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Disney theme parks ditch gendered ‘boys and girls’ announcement to promote inclusivity

Maggie Baska July 6, 2021
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Walt Disney World Resort

Firework show held at the Magic Kingdom Park in Walt Disney World Resort on 1 July 2021 in Lake Buena Vista, Florida. (Photo by Liao Pan/China News Service via Getty Images)

Disneyland and Disney World have dropped a gendered “boys and girls” greeting as “part of a broader effort” to promote gender inclusivity.

Fireworks shows at Disneyland and Disney World in Florida formerly began with: “Good evening, ladies and gentlemen, boys and girls, dreamers of all ages.”

But the new announcement drops the gendered terms and instead simply welcomes “dreamers of all ages”.

Visitors were first greeted by the new inclusive message on Thursday (1 July) when the fireworks show was tested at Walt Disney World in Florida, according to the Orange County Register. Disneyland and Disney World fireworks displays had been paused since March 2020 because of COVID, but they made their official return on Sunday (4 July).

A Disney spokesperson told CBS News that the change is “part of a broader effort” towards greater inclusivity within the organisation. The spokesperson added: “It’s not about one or two things.”

A spokesperson for Tokyo’s Disneyland licensee, Oriental Land Company, told Deadline the company has also implemented a more gender-inclusive greeting at the Japanese theme park. The gender specificity in the Japanese greeting has been changed to simply welcome “everyone”.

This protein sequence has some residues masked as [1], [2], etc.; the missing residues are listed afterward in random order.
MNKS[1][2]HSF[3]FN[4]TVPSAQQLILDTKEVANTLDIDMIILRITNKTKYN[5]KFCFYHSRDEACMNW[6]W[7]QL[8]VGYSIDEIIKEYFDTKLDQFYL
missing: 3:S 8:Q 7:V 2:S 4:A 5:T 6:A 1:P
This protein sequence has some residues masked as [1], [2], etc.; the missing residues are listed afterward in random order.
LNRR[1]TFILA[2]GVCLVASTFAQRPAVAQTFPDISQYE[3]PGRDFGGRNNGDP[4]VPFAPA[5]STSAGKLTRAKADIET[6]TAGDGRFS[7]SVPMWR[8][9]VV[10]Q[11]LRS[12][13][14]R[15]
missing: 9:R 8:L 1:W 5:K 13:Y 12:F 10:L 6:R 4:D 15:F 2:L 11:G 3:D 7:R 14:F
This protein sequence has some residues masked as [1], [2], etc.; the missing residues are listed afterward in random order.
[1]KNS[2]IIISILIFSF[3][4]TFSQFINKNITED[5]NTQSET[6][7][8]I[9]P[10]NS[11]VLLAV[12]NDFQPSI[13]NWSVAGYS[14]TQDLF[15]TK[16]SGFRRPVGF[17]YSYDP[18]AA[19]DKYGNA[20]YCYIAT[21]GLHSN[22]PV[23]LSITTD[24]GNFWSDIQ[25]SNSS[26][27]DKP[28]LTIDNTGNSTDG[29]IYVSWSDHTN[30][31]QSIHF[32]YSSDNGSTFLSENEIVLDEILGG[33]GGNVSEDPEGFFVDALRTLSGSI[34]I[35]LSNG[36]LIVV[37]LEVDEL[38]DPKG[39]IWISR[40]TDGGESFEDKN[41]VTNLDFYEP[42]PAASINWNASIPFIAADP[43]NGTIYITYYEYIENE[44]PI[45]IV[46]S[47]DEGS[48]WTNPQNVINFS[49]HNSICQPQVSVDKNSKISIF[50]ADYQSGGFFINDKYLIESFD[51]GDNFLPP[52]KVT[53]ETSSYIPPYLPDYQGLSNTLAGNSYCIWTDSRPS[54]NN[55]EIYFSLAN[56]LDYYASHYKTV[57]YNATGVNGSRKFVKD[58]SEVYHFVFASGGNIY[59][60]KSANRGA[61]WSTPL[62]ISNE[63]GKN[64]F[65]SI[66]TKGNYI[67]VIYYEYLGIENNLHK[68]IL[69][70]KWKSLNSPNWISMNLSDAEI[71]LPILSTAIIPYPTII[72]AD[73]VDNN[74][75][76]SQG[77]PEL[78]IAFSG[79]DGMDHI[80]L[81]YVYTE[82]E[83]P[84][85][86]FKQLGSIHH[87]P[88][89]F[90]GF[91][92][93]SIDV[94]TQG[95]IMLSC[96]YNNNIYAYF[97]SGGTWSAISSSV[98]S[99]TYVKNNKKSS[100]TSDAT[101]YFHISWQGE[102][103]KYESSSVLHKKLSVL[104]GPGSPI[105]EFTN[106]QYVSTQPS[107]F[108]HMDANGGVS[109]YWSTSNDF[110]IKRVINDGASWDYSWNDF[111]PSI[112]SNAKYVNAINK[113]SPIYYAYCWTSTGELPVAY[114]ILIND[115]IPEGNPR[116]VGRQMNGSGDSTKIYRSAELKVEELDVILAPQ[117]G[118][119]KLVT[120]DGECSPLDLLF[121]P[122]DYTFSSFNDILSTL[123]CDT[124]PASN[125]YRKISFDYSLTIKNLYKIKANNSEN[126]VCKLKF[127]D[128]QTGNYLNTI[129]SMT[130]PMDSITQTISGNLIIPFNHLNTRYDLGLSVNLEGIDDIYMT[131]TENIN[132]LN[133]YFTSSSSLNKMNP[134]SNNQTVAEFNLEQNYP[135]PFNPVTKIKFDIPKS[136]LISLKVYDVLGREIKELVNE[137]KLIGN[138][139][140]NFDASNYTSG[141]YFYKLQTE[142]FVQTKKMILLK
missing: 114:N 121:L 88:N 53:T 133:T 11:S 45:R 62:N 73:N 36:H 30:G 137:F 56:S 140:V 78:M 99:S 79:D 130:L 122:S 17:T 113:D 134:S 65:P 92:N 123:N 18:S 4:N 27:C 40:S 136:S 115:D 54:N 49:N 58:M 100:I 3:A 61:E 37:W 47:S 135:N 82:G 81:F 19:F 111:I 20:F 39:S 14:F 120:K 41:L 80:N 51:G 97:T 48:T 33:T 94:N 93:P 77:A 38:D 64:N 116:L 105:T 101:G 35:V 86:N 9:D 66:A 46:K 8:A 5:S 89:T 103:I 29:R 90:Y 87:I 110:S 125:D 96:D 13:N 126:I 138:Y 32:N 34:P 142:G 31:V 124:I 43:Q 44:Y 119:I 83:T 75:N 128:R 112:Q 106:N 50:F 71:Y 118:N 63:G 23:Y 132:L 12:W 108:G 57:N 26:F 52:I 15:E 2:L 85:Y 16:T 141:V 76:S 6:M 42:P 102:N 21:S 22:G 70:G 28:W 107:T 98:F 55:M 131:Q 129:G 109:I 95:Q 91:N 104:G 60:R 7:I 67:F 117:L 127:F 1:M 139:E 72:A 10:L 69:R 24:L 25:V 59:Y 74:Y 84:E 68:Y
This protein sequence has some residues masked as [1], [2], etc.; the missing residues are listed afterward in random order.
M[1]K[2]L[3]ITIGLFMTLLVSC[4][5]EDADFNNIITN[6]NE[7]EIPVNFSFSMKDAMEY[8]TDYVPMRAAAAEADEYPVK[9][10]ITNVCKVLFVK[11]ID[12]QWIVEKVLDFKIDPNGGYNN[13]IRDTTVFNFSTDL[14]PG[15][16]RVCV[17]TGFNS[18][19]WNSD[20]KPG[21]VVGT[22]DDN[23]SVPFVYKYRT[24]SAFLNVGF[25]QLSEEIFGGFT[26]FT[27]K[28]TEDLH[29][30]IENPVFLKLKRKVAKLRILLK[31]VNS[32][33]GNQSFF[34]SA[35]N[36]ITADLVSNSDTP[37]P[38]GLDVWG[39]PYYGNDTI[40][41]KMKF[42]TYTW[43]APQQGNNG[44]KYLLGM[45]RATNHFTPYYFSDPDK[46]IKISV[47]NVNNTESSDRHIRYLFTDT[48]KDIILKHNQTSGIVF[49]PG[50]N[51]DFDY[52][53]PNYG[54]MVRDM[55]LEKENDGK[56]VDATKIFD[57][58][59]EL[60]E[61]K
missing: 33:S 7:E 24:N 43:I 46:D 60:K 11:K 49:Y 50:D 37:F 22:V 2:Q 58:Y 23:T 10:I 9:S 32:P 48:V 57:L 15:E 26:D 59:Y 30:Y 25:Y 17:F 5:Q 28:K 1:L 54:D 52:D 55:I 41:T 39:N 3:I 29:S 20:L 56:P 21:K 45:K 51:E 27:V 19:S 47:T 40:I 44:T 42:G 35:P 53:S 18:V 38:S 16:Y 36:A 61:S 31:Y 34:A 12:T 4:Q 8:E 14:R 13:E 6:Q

The spokesperson told Deadline the change was made to make people of all sexual orientations and gender identities “feel comfortable in the park”.

fireworks Walt Disney World Resort
A view of fireworks, holiday lights and fanfare during a taping of a Disney Channel Holiday Celebration at Walt Disney World Resort on 5 November 2017. (Photo by Todd Anderson/Disney Parks via Getty Images)

In April, Disney announced they were aiming to make their experiences, parks and resorts more inclusive. Chairman Josh D’Amaro wrote in a statement: “We want our guests to see their own backgrounds and traditions reflected in the stories, experiences and products they encounter in their interactions with Disney.”

D’Amaro added that Disney was adding “inclusion” as a fifth key component of its customer service.

These ‘keys’ – which also include safety, courtesy, show, efficiency and now inclusion – will guide the corporation as “we interact with guests, collaborate together, create the next generation of Disney products and experiences and make critical decisions about the future of our business”.

D’Amaro explained the inclusion key would also provide “greater flexibility” when it came to “forms of personal expression” for Disney’s thousands of employees. He said this would include flexibility around gender-inclusive hairstyles, jewellery, nail styles, costume choices and allowing “appropriate” visible tattoos.

Related topics: Disney

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